Lessons from an eyewear stylist
Dispensing optician, Dan Scott, shares his tips for helping customers to find the perfect frame
06 October 2023
Rounded, square or cat’s eye? Acetate, bamboo or titanium?
The choices available to customers when selecting eyewear in practice can be bewildering. Practice staff play a key role in guiding customers through the available options – and helping them to choose a frame that will put a spring in their step.
OT asked Scott for his tips on how practice team members can help customers in their search for the perfect frame.
When considering what frames to recommend to a client, Scott will take into account facial characteristics such as head size, crest height, nose size, jawline, browline and skin tone.
However, Scott emphasised the most important aspect of any dispense is the ‘discovery conversation.’
“It is the information gathering phase,” he explained.
“You can't possibly make recommendations without knowing a lot about the individual,” he highlighted.
This conversation can cover how long a customer wears glasses for each day, what they are worn for and their preferences regarding the weight of frame and bridge fit.
When presenting a customer with spectacles, Scott ties his recommendations back to this initial conversation.
I have had clients say it has completely lifted them. Those are the most rewarding moments
In terms of facial characteristics, as a rule of thumb, Scott recommends that the top of the frame follows the browline, the bottom of the frame is opposite to jawline, and the areas above and below the frame are fairly even to create balance.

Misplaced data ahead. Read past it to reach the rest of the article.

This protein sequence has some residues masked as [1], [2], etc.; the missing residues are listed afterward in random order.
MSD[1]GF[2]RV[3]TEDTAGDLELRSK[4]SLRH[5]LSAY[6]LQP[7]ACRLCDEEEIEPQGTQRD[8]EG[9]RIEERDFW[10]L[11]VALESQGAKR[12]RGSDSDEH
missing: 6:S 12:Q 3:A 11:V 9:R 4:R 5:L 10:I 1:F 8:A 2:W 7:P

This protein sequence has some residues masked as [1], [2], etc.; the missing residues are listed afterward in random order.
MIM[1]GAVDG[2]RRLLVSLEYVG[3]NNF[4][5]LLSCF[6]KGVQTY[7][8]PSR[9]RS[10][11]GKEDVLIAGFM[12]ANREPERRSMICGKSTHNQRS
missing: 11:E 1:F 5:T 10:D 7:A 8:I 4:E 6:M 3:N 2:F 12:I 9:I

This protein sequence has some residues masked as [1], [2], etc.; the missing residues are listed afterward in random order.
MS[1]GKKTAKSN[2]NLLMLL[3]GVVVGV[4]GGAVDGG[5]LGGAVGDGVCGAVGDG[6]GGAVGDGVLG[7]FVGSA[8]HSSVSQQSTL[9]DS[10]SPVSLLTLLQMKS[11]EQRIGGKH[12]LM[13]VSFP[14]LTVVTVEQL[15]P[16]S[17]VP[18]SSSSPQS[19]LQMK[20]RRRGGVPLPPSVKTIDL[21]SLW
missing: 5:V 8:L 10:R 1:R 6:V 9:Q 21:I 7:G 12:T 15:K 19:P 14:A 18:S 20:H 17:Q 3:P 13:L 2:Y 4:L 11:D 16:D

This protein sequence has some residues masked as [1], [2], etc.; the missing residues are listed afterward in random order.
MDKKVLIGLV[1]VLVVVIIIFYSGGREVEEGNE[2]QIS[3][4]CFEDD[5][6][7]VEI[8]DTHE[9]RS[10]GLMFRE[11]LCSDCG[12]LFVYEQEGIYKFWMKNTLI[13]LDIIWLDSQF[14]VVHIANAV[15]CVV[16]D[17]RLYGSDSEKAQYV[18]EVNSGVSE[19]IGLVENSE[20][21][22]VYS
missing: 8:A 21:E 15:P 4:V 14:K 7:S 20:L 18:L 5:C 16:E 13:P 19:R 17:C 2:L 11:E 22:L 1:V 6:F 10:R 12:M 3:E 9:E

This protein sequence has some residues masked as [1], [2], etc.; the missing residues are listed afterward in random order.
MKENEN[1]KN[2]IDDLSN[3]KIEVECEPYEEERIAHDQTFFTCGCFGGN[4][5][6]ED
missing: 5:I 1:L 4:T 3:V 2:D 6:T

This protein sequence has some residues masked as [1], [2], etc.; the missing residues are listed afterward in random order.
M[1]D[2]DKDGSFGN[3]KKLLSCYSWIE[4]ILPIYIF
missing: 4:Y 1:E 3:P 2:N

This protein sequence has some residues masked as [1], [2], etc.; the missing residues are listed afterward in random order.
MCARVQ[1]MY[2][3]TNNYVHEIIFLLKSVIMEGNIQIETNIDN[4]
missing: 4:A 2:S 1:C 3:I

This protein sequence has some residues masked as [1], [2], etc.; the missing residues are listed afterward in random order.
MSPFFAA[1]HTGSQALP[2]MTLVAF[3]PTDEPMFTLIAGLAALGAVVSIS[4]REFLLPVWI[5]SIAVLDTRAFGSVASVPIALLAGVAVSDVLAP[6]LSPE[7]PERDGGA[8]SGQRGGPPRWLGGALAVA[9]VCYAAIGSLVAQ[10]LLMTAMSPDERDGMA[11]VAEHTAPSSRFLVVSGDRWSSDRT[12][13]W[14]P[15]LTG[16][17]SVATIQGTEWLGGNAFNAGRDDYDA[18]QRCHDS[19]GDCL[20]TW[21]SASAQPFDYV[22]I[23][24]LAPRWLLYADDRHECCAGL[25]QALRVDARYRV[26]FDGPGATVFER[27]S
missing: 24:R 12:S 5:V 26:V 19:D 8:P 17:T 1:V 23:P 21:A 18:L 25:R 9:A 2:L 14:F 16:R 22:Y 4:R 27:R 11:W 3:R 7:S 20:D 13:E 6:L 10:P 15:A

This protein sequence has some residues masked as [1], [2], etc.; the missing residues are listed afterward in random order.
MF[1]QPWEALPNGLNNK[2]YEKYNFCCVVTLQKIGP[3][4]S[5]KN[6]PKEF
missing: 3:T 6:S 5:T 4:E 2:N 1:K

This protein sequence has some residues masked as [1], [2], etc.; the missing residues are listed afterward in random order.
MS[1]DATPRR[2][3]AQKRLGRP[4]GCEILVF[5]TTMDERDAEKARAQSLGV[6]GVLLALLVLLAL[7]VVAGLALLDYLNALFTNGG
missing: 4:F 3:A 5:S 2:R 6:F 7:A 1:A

However, he cautions practice team members from sticking too rigidly to principles around face shape.
“Personal preference cannot be ignored,” he said.
“If you had an identical twin, you’d choose one set of clothes and your twin would choose another. Your face shape would be similar, but your style would be different because we are all individuals,” Scott emphasised.
The difference a frame makes
Scott shared that the difference carefully selected eyewear can make to someone’s outlook and daily life is “massive.”
Customers can go from feeling self-conscious about wearing glasses, to embracing the way spectacles make them look and feel.
“I have had clients say it has completely lifted them. Those are the most rewarding moments for any dispensing optician,” Scott shared.
Dan debunks three eyewear style misconceptions
“Glasses are boring”
There's so much fun and innovation in the industry I feel it's our duty to inspire and showcase all the amazing options that are out there.
“Choose one frame that will go with every outfit”
Some people will stick with black and tortoiseshell frames because they want one frame that will go with anything. But people are so much happier when they build an eyewear wardrobe. People underestimate the impact of eyewear on confidence and self-esteem.
“Everything you need to know is in the price tag”
Sometimes there is a tendency for people to simply think about glasses as a price. We need to educate the public in how to judge value for money with glasses and introduce aspirational advertising rather than it all being based around the cheapest pricing.
My style icons
Iris Apfel, interior designer: The original oversized glasses icon. She's still rocking pioneering looks at over 100 years old
Gai Gherardi, eyewear company founder: She's just one of those people I feel inspires every time you see her. A true icon of bold eyewear.